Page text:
Types of Appraisals for Specific Needs



Used to determine the retail replacement cost for insurance scheduling: the most common retail replacement cost of like, kind and quality. Standard policies from homeowner or renter’s insurance companies typically offer some coverage for jewelry (e.g., up to $1,500). Adding special coverage usually is called a “scheduled” floater, rider or endorsement. There are also companies that specialize in jewelry insurance.  

  •  I cannot tell you what you should or should not insure. The decision as whether to appraise a jewelry item for the result of insuring, should begin by consulting with your insurance provider for guidance in this matter.


For estate purposes; the Fair Market Value (FMV).  Such in the case of estate tax liability where the FMV of an item is generally the date of death. Reports are prepared in accordance to the requirements of the Internal Revenue Code as well as California Probate Codes.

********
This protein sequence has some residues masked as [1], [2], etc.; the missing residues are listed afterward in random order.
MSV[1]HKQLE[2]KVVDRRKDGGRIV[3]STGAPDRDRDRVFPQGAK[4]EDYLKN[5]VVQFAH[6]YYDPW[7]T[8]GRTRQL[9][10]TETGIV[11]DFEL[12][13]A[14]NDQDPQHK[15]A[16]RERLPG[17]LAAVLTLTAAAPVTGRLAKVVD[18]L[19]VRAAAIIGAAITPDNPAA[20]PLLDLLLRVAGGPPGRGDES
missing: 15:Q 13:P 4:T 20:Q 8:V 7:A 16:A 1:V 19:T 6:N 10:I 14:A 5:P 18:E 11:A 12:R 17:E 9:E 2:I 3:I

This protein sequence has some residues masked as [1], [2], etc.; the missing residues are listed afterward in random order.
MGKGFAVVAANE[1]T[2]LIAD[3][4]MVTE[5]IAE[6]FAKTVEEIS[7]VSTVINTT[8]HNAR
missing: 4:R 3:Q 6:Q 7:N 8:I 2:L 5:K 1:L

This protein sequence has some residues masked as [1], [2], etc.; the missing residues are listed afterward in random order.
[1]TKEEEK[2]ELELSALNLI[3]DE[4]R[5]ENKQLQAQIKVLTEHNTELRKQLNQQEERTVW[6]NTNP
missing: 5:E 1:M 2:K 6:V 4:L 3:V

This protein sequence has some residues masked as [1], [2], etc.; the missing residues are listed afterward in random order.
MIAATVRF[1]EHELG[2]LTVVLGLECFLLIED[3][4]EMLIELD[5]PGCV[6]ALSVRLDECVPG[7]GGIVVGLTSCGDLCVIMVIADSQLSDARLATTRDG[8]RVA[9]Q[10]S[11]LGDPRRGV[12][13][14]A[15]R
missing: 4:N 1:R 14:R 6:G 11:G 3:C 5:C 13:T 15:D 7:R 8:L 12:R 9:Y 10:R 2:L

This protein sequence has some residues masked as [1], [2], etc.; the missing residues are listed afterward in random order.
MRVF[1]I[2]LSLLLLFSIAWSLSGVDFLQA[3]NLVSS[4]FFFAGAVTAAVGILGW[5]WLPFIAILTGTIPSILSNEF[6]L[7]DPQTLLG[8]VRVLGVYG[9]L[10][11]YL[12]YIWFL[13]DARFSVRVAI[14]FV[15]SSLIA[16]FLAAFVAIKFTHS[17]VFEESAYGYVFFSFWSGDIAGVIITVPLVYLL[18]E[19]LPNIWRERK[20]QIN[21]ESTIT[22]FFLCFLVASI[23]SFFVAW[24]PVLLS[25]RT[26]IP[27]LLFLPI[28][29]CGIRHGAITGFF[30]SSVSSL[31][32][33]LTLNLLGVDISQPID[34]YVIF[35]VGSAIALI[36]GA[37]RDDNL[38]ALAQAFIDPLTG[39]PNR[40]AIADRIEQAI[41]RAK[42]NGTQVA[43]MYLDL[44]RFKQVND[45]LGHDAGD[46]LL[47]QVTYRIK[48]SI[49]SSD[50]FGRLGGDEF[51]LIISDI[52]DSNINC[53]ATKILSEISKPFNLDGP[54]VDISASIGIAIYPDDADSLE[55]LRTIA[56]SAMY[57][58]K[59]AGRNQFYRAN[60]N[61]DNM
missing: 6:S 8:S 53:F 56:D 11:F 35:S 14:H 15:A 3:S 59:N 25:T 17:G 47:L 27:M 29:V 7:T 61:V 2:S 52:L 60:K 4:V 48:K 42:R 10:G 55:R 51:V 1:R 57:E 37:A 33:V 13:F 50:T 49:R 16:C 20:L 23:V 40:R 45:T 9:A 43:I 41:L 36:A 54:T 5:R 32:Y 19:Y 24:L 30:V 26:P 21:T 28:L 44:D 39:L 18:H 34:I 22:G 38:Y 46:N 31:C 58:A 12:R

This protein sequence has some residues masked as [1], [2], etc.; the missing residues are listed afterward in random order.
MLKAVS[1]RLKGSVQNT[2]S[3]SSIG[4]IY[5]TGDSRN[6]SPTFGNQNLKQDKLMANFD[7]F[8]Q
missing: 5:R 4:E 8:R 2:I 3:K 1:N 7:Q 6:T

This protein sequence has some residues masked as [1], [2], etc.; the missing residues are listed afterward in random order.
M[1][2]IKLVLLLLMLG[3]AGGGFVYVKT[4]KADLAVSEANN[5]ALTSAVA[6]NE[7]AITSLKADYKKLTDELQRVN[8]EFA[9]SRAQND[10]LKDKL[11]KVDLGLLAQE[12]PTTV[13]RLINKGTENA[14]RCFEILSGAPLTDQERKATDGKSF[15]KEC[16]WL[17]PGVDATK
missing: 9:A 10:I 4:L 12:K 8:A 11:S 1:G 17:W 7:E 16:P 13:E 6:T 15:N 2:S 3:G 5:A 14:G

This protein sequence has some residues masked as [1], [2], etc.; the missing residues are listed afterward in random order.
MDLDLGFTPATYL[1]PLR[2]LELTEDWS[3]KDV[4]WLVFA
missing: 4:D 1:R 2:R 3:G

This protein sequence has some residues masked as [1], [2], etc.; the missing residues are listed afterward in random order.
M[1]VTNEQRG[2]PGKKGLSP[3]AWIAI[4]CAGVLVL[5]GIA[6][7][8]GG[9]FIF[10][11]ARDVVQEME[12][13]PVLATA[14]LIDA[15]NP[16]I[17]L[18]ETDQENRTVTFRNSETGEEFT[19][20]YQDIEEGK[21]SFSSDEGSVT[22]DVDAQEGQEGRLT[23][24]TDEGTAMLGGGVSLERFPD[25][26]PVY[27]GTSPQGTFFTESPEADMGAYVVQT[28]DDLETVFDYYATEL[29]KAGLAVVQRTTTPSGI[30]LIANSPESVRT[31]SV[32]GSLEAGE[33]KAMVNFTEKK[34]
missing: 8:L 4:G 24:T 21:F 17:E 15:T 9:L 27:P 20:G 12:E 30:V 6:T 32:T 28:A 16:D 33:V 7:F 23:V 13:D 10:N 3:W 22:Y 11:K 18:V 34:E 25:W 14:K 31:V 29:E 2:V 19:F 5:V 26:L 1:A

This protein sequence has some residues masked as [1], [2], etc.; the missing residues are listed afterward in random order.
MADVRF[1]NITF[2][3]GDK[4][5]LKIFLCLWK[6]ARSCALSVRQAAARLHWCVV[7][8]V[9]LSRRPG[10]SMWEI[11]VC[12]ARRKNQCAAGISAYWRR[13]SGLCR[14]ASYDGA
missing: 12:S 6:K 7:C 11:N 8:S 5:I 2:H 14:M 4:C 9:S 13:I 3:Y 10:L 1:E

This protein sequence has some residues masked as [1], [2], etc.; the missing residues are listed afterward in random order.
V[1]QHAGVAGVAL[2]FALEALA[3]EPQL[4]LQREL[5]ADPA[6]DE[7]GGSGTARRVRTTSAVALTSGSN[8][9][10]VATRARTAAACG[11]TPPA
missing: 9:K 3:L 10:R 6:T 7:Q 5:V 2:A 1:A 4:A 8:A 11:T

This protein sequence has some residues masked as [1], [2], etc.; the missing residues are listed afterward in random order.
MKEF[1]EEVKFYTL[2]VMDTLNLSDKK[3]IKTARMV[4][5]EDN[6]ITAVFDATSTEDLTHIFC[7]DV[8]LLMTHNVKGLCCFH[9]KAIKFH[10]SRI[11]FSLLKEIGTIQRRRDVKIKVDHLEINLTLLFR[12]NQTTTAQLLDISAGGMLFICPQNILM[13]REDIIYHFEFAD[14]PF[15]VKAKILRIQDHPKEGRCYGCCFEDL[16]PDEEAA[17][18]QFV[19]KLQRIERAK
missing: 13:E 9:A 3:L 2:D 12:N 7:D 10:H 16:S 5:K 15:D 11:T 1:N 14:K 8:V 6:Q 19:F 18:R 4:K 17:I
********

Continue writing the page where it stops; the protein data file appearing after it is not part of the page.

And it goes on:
Equitable Distribution

This type of appraisal requires the assignment of the appropriate value level to ensure fair division of property, making it fair for both the party retaining the property and the party taking compensation.

Marketable Cash Value

The anticipated net proceeds or, the cash-in-hand that would be yielded from the orderly sale of the property. This depends upon the type of buyer, e.g., a dealer who buys to resell, auction market, consignment, private sale. If you have jewelry to sell (I do not buy), please contact me for further information. 

Charitable Donation

FMV is a specific hypothetical concept of value formulated by the Federal Government to use in the context of tax liability assessment: as an income tax deduction for donated property. FMV is the only value accepted by the IRS for charitable donations. 


The  personal representative shall appraise the following property,  excluding items whose FMV is, in the opinion of the  personal representative, an amount different from the face value of the  property, (Prob. Code 8901), and shall file an inventory and appraisal of the estate within 90 of appointment, (Prob. Code 2610).